Wednesday, July 13, 2011

Updates on Dungeon Level 1

I haven't gotten to work on my new dungeon as much as I would like. Yesterday morning was spent studying for midterms (the whole double major in four years is a bit of a pain due to summer classes) and finishing up  editing Dragons at Twilight. With those out of my hair, all I have to worry about is finishing up memorizing lines for our production of As You Like It, learning the keyboard part for 7 songs in the show, and finalizing/cementing the fight choreography with the rest of the actors. Should leave plenty of time for dungeon-writing, right?

Regardless of time constraints, I've made some good progress. The first dungeon level is mapped, nearly keyed, wandering monster tables written, and parts of the second level have begun falling into place.

The theme I've gone for in the first level is a number of different sentient monsters competing for control of the dungeon complex. Mole Men, Berserkers,  Dwarves, and a small battalion of stunted (read, dwarven) skeletons.

I ended up going with a clan of berserkers as the ones inhabiting the abandoned lair of the Snake-Men cult. The insane dwarves will be part of 3, and the Lizard Men who believe themselves to be the oldest ancestors of the Snake Men have been pushed down to level 2. The berserekers are scared to death of the temple self, but the chieftain has insisted on the location due to its defensible position. Mutiny is not entirely unlikely.

One thing that I'm noticing is that I need more treasure on the first level. I've still got some empty rooms to work with (but I like empty rooms), but need to double the contents of the nearby treasure troves. Level 2 is going to be about three times larger, so I'm not worried about having this problem in the future. Likely, I'll end up going back through and increasing the treasures thus far collected by the berserkers and inserting some gems to the eye statues and the like. Although, I do need another good Saturday Night Special for this level. Hopefully it will involve loads of treasure.

I'll finished up level 1 tomorrow and hopefully get to work on the second level, too.

Monday, July 11, 2011

Beginning Work on Dungeon Level 1

So I've begun work on my Megadungeon (currently unnamed) and have a few more thoughts on Minaria.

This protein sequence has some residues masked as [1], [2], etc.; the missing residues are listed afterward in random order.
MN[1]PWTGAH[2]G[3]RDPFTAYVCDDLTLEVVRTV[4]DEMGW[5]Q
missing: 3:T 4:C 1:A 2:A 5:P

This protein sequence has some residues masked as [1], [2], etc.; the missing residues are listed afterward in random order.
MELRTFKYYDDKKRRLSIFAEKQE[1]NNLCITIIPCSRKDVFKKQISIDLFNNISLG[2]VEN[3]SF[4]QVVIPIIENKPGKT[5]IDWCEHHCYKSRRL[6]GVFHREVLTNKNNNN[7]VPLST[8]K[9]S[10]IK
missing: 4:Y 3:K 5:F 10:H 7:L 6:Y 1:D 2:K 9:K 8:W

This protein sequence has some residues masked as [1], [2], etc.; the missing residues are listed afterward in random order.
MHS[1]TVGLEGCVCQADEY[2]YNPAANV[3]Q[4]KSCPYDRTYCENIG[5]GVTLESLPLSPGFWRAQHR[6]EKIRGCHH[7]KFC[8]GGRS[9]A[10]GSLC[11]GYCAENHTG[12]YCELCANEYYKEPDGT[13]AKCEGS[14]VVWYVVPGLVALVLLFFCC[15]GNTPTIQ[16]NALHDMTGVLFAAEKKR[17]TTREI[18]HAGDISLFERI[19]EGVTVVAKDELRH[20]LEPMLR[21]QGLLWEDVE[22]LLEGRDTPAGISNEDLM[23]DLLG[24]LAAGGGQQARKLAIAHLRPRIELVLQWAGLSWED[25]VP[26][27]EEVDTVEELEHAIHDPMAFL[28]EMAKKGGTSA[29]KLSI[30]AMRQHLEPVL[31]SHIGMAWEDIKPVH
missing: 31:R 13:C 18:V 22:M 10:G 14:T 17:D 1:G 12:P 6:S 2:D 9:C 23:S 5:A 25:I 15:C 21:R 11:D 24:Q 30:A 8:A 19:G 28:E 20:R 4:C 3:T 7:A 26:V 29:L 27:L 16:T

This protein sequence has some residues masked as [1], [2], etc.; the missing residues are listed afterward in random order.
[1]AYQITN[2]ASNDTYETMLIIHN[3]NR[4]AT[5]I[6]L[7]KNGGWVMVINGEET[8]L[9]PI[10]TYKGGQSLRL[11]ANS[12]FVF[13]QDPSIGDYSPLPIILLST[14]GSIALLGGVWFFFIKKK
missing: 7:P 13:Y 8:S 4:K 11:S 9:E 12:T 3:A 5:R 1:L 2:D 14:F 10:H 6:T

Instead of trying trying to get a full concept nailed down before starting this morning, I decided to jump right into the mapping. And boy am I glad. I only have about 30 rooms and hardly any of them are keyed, but I've been thinking in chunks rather than specifics, for now.

The main adversity is currently a clan of mole men (reskinned kobolds) who maintain and repair the dungeon. They are the once who reset traps, are commissioned to build new constrictions, make sure the dungeon doesn't fall into general disarray, etc.

There is also an abandoned shrine to the Carcosian Snake-Men, the original creators of the dungeon's lower (although not lowest) levels. For whatever reason, the cultist-archeologists have relocated to elsewhere within the complex. What remains of their lair will be inhabited by some other type of sentient creature (yet to be decided), as it is a very defensible choke point. Some options I'm considering are a rival cult, a tribe of Lizard Men who believe themselves to be the last living ancestors of the Snake-Men, or a clan in insane dwarves driven mad by an artifice of the lower levels.

The most terrifying monster I've placed to far is a white ape (as per Moldvay, but with 4 attacks instead of two--cause my white apes will always have four arms) that guards the passage down to the fourth level, which is very easy to access through the central shaft. I wanted a main passage down towards the middle levels of the dungeon that could be quickly accessed, but also some warning (the white ape) of what waits beyond. That way higher level characters  aren't forced to keep trekking through the same sections of the dungeon in every expedition.

As far an Minaria is concerned, I've decided that the small numbers are the bottom of the major cities/castles is an indication of relative influence and military strength. Also, I'll likely be remaining Elfland to something a bit more pulpy, such as Erithol or Artaina.

Sunday, July 10, 2011

Time For A New Megadungeon

Alright, so it's been a couple of days since my last pst, and I've finally had a chance to cool down. I'm not completely sure what's going to happen with the blog, but the good new is that I've decided that I would definitely rather move to another hosting site than shut down.

In the mean time, I've realized that I need to create a new megadungeon. The first few levels of my current one have been explored so many times that I'm just getting a little tired of running the same surprises over and over again for different groups of players. Originally, I thought there would be something to salvage from the lower levels, but my taste has definitely changed in the past few years. Although the lost world  level, The Savage Realm of Kalgar the Scale Magician, looks pretty cool still, I've decided to start from a blank slate and work down from there.

Luckily, I have plenty of resources to work with.

Something I want to do differently though is integrate the dungeon into the world a bit more, something I left was seriously lacking with my previous endeavor. So, I decided to follow Scott of Huge Ruined Pile and the guy from Sword +1's  example and take a look at the Outdoor Survival map. For some reason, though, the mountain-infested desert in the northwest corner has always bugged the crap out of the me. I'm not even sure why. But I decided to give it a chance, drafted up the map in Hexographer, replaces the sink holes with castles,  pondered the result, and insultingly decided I want to go with something else.